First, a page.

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RECHARGE

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The $2000 mushikashika fine is cruel and heartless

Last year the Zimbabwean government for no particular reason I can think of decided to create a transport crisis in Zimbabwe. Claiming they wanted to protect the public from COVID-19 they banned kombis and at first, we understood. We were at the height of the first wave and thought the ban was temporary. Later they took the inexplicable step of making the kombi ban permanent.

Instead, they hauled out their tired and woefully inadequate ZUPCO monopoly and gave it the sole mandate to ferry passengers to and from the CBDs around the country. It’s a well-known fact that ZUPCO doesn’t have the capacity to ferry all commuters to and from these CBDs each day and yet the powers be continue to sink their heads in sand and pretend this is not the case.

The kombi ban has actually created two crises in one single stroke. All the young and able-bodied tens of thousands who were employed in the sector suddenly found themselves without a job in the midst of a pandemic. Those who owned kombis were compelled to be unequally yoked with ZUPCO or risk operating illegally. It’s not even clear what value the ZUPCO partnership brings to the table for operators except delayed payments and endless bureaucratic nightmares.

Secondly, the banning of kombis has brought untold suffering to the wider public who are no safer than before the ban. They have to spent time in crowded filthy ZUPCO buses that are no safer than the kombis and do not even adhere to COVID-19 guidelines set by the government itself. Most have had to make do with illegal transport operators knowns as Mushikashika. There is more risk of catching COVID-19 as a result of this ban.

A law that doesn’t make sense

Zimbabwe authorities have a habit of being hard of hearing and passing laws that make little sense without consulting the relevant stakeholders. For lack of a better term, we will call them stupid laws. That’s the only scientific term I can come up with to describe such laws I am afraid. Believe me I tried. I am a very respectful person who hates swear words but even I found myself using all sorts of adjectives in my mind. This label was the most palatable.

The government’s latest achievement is a $2000 ZWL fine that will be paid by passengers in a pirate vehicle. This beats Statutory 127 of 2021 in terms of ridiculousness but somebody somewhere thought this was a good idea. As many as 200 stranded passengers have been asked to pay the fine already.

Police are urging people to use ZUPCO registered buses only to avoid being arrested.

The move by police to arrest passengers was necessitated by an increase in robbery and rape cases involving these illegal transport operators.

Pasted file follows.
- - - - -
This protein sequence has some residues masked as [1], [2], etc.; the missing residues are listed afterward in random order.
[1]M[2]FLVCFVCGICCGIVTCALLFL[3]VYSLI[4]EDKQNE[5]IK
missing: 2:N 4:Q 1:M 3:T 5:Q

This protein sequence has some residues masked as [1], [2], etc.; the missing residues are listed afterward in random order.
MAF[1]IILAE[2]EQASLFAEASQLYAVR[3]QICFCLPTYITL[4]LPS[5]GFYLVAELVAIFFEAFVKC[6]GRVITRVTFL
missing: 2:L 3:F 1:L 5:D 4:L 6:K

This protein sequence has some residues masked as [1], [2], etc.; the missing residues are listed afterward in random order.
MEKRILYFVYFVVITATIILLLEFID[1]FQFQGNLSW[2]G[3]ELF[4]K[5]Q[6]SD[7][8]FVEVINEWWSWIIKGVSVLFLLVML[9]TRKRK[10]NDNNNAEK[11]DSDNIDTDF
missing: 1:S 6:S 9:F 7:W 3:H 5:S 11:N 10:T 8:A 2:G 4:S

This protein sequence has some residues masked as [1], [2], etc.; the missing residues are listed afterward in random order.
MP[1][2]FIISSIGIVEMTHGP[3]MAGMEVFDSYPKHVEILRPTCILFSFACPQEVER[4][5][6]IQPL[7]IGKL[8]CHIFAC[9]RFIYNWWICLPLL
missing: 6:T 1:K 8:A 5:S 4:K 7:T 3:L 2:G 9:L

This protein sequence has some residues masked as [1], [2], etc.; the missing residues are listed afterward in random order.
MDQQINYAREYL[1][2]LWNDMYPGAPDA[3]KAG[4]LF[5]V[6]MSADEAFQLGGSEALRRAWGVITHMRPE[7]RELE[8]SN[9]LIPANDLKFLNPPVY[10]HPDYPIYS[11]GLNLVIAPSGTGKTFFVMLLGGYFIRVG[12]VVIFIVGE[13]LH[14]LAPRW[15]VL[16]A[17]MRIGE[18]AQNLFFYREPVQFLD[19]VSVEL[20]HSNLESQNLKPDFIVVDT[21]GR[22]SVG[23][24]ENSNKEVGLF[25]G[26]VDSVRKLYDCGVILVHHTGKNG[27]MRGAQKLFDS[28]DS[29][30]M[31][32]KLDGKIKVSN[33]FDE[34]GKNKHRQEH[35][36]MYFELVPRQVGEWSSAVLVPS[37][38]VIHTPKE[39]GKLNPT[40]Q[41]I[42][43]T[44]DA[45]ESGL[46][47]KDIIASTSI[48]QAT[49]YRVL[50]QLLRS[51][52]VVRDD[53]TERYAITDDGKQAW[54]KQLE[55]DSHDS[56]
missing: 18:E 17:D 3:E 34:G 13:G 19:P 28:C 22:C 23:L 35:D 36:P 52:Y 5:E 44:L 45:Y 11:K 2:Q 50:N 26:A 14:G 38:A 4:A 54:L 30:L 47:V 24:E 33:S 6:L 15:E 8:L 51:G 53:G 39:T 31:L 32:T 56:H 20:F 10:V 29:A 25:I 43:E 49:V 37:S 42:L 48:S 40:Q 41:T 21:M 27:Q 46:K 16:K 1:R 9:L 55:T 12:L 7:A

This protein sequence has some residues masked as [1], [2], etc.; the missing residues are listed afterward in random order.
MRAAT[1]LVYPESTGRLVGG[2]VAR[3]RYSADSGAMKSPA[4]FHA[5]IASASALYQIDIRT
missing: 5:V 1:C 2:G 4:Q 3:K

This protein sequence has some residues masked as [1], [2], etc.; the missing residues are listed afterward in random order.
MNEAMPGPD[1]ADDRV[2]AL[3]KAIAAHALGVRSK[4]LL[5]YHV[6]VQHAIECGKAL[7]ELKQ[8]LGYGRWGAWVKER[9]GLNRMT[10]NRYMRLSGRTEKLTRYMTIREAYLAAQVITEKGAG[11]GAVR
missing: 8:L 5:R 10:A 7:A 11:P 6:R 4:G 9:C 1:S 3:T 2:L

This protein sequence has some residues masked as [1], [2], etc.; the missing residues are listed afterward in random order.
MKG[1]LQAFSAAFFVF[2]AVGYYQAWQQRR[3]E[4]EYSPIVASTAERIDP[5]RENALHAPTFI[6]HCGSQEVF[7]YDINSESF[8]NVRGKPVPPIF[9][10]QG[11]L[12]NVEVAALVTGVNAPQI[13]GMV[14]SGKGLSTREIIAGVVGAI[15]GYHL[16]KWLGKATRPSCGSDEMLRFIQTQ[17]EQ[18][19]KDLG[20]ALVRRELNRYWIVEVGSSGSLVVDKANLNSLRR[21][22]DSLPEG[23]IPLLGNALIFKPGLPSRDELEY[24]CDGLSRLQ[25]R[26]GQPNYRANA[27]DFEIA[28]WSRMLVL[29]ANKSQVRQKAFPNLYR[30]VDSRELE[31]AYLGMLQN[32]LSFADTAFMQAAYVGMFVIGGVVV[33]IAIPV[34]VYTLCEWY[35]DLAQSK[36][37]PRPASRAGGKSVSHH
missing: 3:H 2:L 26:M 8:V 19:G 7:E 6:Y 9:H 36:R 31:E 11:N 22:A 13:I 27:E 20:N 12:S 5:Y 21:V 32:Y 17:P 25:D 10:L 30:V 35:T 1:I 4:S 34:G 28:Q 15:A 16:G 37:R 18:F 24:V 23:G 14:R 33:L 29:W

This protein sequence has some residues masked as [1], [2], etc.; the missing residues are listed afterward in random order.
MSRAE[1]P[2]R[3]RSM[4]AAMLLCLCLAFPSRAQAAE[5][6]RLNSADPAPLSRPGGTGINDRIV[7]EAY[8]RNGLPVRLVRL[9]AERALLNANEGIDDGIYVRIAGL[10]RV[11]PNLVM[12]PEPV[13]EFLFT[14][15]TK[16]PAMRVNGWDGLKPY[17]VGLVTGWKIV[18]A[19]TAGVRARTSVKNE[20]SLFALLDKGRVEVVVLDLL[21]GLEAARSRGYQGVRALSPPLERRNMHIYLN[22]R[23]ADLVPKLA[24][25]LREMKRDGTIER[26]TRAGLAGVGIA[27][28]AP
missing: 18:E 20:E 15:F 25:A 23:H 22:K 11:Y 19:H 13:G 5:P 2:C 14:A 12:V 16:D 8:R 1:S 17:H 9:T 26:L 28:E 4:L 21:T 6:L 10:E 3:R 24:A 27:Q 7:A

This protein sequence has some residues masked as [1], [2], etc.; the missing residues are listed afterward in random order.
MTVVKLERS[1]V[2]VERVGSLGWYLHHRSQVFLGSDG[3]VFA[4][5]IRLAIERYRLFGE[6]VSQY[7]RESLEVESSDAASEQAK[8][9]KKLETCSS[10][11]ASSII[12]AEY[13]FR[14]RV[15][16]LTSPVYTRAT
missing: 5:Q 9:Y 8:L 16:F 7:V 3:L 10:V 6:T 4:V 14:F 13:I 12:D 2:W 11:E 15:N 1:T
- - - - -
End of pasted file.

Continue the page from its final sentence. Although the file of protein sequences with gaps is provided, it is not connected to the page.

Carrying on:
We want to warn motorists and bus operators who are disregarding government directives that police will not tire until they bring all culprits to book.

Among the buses impounded were those found ferrying people from one City to the other taking advantage of the green light given to legal operators to ferry school children.

Police discovered that some operators ferried passengers from one City to the other who were not school children.

All local school children are urged to use ZUPCO registered buses and omnibuses only and police will be visible in all street corners and roads to monitor safe movement of legal transport operators.

The ZRP’s statement on the new law.

Laws are meant to make people’s lives better

I don’t know what piece of legislation was pushed to make this law but I am almost certain it will not pass the Constitutional muster. How can you prove that someone getting into a truck is acting against the law? It’s one of those laws that’s dead on arrival like the famous “loitering laws” that were used against “ladies of the night.”

Good laws are meant to make people’s lives easier not hard for no apparent reason than to make something legal or illegal. Just because you have the power to pass a law doesn’t mean you should. In fact, the power to legislate is not limitless. It must be exercised within the spirit and letter of the constitution.

Unfair laws like this are almost certainly unconstitutional but the Zimbabwean government, like governments elsewhere seeks to exploit the fact that the wheels of justice are slow. By the time this law is thrown out by a competent court of law, it will be moot. People would have suffered under it.

Our only hope lies in the fact that like headless chickens the authorities will pass another equally silly law. A-la-SI-127-of-2021 and the police who are tasked with enforcing them will be so distracted trying to enforce this new silly and too tired to bother us on our way home.


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4 thoughts on “The $2000 mushikashika fine is cruel and heartless

  1. Ohhh don’t get me started! Think about the ridiculous curfew time that we have and considering the few Zupco buses that we’re being pushed to use its utterly nonsense. It’s just dictatorship here.

  2. It’s the break and fix strategy, straight out of good ol’ Bob’s playbook. You break something, then when you come up with a “solution” to or even just revert the problem you created, then out come the trumpets and songs of praise. Just wait and see…

    1. You have spoken the truth. They are creating problems and then solving them. After that they put in on the news and Zanu pf supporters cry with happiness and their faces beaming with pride.

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